I was in my office at al-Quds al-Arabi in Hammersmith, west London, just before 2pm on 11 September 2001 when suddenly the phones in our newsroom started going crazy. A British journalist colleague got through to me on my mobile. "Turn the television on," he said. I did so just in time to see the first plane crash into the North Tower. Everyone at the paper was crowded round televisions, watching in disbelief as smoke poured from the tower. When the second plane hit, a collective gasp went up and some people started crying - it was so shocking.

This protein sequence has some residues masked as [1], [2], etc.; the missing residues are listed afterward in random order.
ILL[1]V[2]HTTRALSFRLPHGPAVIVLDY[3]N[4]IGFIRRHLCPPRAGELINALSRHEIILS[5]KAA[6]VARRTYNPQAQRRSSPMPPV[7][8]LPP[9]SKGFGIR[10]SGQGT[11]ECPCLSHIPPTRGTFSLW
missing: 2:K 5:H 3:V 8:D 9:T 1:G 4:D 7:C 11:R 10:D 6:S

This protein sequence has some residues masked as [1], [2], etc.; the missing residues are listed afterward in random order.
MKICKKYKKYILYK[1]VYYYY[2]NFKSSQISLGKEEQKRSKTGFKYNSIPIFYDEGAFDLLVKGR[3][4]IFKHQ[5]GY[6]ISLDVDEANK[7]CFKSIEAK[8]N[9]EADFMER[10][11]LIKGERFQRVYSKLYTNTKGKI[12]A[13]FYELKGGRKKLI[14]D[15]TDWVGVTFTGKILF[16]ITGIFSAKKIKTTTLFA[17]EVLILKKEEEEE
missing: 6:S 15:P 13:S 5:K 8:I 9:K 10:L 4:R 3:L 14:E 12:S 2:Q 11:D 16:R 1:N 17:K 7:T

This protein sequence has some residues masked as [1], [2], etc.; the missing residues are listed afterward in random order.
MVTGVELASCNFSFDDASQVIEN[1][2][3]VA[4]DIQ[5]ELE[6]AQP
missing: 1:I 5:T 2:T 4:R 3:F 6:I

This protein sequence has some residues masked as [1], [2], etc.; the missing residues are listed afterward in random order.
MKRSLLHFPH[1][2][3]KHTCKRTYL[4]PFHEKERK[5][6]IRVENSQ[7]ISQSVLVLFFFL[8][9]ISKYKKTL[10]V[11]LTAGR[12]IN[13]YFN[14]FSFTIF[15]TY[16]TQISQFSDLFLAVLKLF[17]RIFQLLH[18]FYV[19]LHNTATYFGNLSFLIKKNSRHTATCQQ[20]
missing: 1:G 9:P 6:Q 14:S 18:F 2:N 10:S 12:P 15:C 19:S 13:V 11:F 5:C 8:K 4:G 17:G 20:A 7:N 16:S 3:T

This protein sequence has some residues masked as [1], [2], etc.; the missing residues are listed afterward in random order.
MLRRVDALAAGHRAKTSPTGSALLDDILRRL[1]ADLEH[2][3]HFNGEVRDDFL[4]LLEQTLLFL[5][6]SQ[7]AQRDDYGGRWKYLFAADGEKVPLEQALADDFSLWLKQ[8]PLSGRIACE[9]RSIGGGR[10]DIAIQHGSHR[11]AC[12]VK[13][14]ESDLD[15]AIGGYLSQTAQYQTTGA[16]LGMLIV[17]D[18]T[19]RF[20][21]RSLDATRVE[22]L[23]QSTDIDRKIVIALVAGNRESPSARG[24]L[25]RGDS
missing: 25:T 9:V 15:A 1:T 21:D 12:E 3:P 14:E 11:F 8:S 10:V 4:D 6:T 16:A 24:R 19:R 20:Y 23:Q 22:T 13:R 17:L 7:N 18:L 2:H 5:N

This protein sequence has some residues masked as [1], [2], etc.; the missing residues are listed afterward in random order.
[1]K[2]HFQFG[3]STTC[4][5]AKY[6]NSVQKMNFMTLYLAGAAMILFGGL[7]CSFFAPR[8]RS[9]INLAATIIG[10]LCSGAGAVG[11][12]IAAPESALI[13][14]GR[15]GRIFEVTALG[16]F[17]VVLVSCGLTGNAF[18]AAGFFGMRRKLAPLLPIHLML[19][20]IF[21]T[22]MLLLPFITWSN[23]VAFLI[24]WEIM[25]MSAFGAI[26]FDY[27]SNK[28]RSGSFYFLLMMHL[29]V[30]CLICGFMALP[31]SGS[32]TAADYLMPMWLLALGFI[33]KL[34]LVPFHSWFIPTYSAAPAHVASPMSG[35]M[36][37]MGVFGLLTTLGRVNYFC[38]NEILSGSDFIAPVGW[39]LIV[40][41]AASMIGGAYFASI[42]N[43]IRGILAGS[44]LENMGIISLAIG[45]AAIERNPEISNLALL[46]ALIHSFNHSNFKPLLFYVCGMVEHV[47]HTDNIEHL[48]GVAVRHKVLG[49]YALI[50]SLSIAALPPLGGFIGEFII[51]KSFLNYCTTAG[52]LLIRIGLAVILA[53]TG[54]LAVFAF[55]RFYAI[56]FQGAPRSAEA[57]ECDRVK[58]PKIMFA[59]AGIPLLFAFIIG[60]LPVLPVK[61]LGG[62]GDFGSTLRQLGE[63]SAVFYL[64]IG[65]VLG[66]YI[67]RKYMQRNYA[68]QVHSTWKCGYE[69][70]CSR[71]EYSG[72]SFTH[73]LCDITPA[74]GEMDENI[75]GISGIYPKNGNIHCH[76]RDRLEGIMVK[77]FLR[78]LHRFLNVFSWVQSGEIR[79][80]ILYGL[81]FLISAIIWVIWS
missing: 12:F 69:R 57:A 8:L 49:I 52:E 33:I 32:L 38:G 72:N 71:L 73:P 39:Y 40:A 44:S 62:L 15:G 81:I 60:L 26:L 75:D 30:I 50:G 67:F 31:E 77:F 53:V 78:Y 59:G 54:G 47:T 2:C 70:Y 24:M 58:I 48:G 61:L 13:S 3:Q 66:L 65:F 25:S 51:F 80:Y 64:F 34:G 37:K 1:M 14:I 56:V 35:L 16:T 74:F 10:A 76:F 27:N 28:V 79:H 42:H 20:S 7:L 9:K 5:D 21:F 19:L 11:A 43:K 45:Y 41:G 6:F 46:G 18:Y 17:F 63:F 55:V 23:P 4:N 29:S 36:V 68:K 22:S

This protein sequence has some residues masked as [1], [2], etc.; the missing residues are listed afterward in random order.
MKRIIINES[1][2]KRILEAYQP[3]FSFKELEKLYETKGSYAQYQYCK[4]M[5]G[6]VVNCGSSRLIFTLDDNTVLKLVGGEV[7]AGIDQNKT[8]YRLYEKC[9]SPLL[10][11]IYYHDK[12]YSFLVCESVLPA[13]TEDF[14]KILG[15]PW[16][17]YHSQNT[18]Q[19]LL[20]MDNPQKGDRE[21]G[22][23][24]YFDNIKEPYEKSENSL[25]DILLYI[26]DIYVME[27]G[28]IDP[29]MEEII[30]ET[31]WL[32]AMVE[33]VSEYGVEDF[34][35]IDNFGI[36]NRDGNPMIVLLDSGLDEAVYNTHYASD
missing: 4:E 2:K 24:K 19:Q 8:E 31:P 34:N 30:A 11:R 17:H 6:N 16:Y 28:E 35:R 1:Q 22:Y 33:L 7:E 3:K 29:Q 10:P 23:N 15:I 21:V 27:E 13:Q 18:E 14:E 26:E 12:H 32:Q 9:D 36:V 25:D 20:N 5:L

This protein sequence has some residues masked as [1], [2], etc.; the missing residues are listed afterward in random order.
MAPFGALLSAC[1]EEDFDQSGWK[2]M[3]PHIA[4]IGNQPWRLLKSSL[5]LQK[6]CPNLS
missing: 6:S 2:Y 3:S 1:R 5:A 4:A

The same British colleague called me back. "What do you think?" he asked. "It's al-Qaeda," I said. "I am absolutely sure of that." There were two reasons for my certainty. One: simultaneous, or almost simultaneous, suicide bombings had become the organisation's hallmark (twin truck bombs were used in 1998 to bomb the US embassies in Nairobi and Dar es Salaam). And two: Osama Bin Laden had hinted to me when I met him in 1996 that a major attack against the US was being prepared.
Nobody could have imagined, though, that a few men in a cave in the most remote part of Afghanistan's Tora Bora Mountains could inflict such catastrophic wounds on the world's greatest superpower. I was, and remain, astonished and horrified by those events.